A North Carolina wrongful death lawsuit against a drunk driver was amended recently to add as defendants two local bars that allegedly served alcohol to an underage person who was visibly intoxicated.
That driver, a 20-year-old man from Asheboro, reportedly patronized two Chapel Hill bars using a fake identification before climbing behind the wheel of his Jeep and driving the wrong direction on I-85 in Hillsborough. He was traveling north in the southbound lanes in July when his vehicle collided with a passenger vehicle, killing three people – including a 6-year-old girl – and seriously injuring a 9-year-old girl.
Authorities later determined the Jeep driver had a blood-alcohol concentration of 0.17, which is more than twice the level of North Carolina’s threshold for drunk driving, which 0.08. He also allegedly had marijuana in his system.
Charlotte DUI injury lawyers know that North Carolina’s dram shop law, as codified in North Carolina G.S. 18B-121, permits those wronged by underage drunk drivers to sue a local bar or the Alcoholic Beverage Control Board if:
- The bar or local board negligently sold or furnished alcohol to someone under the age of 21;
- The consumption of the alcohol provided to the minor caused or contributed to in whole or in part the the underage person being impaired at the time of injury;
- The resulting injury was proximately caused by the underage driver’s negligent operation of a vehicle while he or she was intoxicated.
The statute is limiting in that it only allows recovery when the driver was a minor.
South Carolina standards are a bit different. There is no dram shop statute codified in the law, but there is a precedent of case law that allows for recovery in such cases. Essentially, those injured or survivors of those killed by a drunk driver may sue a bar or other establishment if it’s shown defendant served alcohol to a minor or “visibly intoxicated adult,” and the intoxicated person went on to negligently operate a vehicle and cause injury or death to others.
In the wrongful death lawsuit filed recently stemming from the Hillsborough crash, the Alcohol Beverage Control Commission had already cited the two bars for violations in connection with this case.
The daughter of one of the women killed has filed the lawsuit, asserting the owners of the bars were negligent in not only serving alcohol to a minor, but one who was already visibly intoxicated. She alleges the bars did not have adequate enforcement procedures among employees to ensure underage patrons weren’t drinking or to stop the service of alcohol to patrons who were already drunk.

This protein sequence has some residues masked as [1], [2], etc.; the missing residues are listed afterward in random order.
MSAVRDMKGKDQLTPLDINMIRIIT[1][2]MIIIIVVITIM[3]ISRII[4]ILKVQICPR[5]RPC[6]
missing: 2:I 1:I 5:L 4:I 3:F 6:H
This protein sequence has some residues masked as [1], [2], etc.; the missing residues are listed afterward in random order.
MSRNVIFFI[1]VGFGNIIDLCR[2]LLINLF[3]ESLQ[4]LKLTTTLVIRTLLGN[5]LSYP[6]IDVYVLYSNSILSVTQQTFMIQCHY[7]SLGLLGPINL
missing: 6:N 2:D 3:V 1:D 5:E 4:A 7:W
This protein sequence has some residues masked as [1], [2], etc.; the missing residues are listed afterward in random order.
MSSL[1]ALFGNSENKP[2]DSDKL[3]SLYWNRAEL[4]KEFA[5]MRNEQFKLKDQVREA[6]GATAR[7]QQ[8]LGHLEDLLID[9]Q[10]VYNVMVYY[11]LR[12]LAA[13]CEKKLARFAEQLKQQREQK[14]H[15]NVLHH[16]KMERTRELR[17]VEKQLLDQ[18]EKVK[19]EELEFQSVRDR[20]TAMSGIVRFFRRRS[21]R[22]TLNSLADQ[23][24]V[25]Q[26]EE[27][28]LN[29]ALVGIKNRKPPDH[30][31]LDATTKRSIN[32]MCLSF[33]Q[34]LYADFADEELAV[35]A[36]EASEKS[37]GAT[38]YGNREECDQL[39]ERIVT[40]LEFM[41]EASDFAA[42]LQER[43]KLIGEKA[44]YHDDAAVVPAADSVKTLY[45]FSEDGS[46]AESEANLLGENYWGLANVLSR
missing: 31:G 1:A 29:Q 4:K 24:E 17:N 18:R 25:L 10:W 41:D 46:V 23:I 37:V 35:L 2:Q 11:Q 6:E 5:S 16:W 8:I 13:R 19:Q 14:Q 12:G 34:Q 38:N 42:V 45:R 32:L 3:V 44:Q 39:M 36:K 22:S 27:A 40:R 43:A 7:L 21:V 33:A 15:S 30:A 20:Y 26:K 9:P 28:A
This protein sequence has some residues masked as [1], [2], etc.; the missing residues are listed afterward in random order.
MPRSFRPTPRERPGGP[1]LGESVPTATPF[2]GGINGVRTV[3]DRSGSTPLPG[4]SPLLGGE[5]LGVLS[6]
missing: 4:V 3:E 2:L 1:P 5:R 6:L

The lawsuit also names the allegedly drunk driver, from who she is seeking punitive damages for willful misconduct. His parents also have been accused of negligence for allowing their son to drive the Jeep they owned.
Driver is facing serious criminal charges that could potentially put him behind bars for decades.
An online poll by WRAL.com surveyed 500 viewers, finding more than half supported liability action against bars that serve patrons who drink and then drive. Another 12 percent believed the bar employee should be personally held liable.
In some cases, it does happen that individual employees are found negligent. However, plaintiffs usually pursue cases against the establishment/employer for two reasons. The first is the legal principal of respondeat superior, which holds a company accountable for actions taken by its workers in the course and scope of employment. The second reason is that individual employees typically don’t personally have the financial assets to pay a judgment in a wrongful death or serious injury lawsuit. Bars, on the other hand, are typically insured for this purpose.
Contact the Carolina injury lawyers at the Lee Law Offices by calling 800-887-1965.
Bars added to wrongful death suit in fatal I-85 crash, Aug. 31, 2015, Staff Report, WRAL.com
More Blog Entries:
Lawsuit Against Bar That Served Drunk Driver Who Injured Family Settled, Aug. 23, 2015, Charlotte Drunk Driving Accident Lawyer Blog